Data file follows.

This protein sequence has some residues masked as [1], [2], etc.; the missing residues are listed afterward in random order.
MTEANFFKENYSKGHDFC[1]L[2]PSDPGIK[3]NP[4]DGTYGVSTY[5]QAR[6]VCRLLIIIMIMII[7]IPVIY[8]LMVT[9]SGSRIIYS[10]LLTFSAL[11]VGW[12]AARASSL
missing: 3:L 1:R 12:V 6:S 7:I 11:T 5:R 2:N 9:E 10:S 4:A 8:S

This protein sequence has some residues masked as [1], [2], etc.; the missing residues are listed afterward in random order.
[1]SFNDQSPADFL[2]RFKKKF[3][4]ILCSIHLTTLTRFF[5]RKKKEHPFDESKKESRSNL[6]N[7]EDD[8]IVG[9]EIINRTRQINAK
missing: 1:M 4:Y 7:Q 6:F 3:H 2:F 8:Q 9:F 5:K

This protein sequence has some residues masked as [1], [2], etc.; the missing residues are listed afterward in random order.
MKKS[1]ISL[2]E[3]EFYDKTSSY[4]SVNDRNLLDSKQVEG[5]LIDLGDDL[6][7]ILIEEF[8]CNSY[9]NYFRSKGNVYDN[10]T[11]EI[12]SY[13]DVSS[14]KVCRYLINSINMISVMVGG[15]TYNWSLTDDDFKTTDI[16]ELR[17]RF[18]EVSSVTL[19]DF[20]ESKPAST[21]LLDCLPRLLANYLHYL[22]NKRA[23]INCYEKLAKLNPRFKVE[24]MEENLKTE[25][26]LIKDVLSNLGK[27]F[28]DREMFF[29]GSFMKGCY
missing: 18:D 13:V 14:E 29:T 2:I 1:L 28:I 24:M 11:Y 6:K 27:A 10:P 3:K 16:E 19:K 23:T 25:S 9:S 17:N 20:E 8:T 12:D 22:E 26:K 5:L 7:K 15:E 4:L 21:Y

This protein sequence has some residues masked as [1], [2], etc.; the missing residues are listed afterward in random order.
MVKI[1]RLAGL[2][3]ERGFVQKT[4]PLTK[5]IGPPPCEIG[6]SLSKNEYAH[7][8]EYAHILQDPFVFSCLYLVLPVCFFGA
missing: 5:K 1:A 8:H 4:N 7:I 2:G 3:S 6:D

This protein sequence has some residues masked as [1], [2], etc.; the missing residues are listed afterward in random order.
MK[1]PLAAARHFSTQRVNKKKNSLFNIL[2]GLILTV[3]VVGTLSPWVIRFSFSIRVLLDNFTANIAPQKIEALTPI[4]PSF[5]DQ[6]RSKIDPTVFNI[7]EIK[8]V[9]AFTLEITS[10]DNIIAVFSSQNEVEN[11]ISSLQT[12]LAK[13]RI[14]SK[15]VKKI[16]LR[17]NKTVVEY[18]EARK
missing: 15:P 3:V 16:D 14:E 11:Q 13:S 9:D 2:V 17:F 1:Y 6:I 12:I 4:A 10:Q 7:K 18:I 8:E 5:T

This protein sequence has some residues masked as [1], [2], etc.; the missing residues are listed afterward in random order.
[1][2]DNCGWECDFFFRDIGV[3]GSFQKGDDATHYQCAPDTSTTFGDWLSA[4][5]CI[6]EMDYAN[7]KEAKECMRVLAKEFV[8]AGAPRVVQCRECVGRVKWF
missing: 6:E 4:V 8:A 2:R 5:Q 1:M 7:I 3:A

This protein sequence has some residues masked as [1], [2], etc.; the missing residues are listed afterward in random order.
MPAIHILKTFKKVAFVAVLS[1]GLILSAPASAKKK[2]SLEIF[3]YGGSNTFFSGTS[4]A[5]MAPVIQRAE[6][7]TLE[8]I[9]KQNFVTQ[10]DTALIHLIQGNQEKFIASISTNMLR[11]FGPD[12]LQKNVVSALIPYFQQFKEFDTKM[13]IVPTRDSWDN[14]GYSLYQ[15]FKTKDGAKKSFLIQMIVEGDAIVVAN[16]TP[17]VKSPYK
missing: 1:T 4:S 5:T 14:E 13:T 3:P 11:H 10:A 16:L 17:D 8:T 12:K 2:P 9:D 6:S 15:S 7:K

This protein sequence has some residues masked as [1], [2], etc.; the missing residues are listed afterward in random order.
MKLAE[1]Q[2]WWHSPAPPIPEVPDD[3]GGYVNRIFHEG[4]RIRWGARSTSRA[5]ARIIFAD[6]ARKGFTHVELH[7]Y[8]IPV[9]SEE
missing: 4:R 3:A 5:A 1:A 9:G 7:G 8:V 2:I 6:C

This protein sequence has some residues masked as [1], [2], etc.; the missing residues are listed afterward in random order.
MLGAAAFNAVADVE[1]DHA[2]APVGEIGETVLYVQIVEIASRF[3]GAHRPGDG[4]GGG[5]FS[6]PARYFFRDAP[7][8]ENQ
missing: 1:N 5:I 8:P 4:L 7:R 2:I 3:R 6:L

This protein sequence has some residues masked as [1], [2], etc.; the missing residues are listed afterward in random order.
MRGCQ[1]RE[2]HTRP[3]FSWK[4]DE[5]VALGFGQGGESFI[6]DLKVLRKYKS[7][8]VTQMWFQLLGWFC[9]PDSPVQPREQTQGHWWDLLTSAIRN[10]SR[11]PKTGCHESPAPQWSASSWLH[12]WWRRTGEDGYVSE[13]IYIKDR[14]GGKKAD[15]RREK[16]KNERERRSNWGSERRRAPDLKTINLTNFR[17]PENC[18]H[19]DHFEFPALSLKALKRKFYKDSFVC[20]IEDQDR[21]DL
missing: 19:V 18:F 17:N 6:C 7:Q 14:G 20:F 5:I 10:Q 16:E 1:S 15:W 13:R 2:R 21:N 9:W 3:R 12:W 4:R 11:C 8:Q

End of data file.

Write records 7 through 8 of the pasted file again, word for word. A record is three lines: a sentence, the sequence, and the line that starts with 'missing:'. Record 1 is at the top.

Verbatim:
This protein sequence has some residues masked as [1], [2], etc.; the missing residues are listed afterward in random order.
MPAIHILKTFKKVAFVAVLS[1]GLILSAPASAKKK[2]SLEIF[3]YGGSNTFFSGTS[4]A[5]MAPVIQRAE[6][7]TLE[8]I[9]KQNFVTQ[10]DTALIHLIQGNQEKFIASISTNMLR[11]FGPD[12]LQKNVVSALIPYFQQFKEFDTKM[13]IVPTRDSWDN[14]GYSLYQ[15]FKTKDGAKKSFLIQMIVEGDAIVVAN[16]TP[17]VKSPYK
missing: 1:T 4:S 5:T 14:E 13:T 3:P 11:H 10:A 16:L 17:D 8:T 12:K 2:P 9:D 6:S 15:S 7:K

This protein sequence has some residues masked as [1], [2], etc.; the missing residues are listed afterward in random order.
MKLAE[1]Q[2]WWHSPAPPIPEVPDD[3]GGYVNRIFHEG[4]RIRWGARSTSRA[5]ARIIFAD[6]ARKGFTHVELH[7]Y[8]IPV[9]SEE
missing: 4:R 3:A 5:A 1:A 9:G 7:G 8:V 2:I 6:C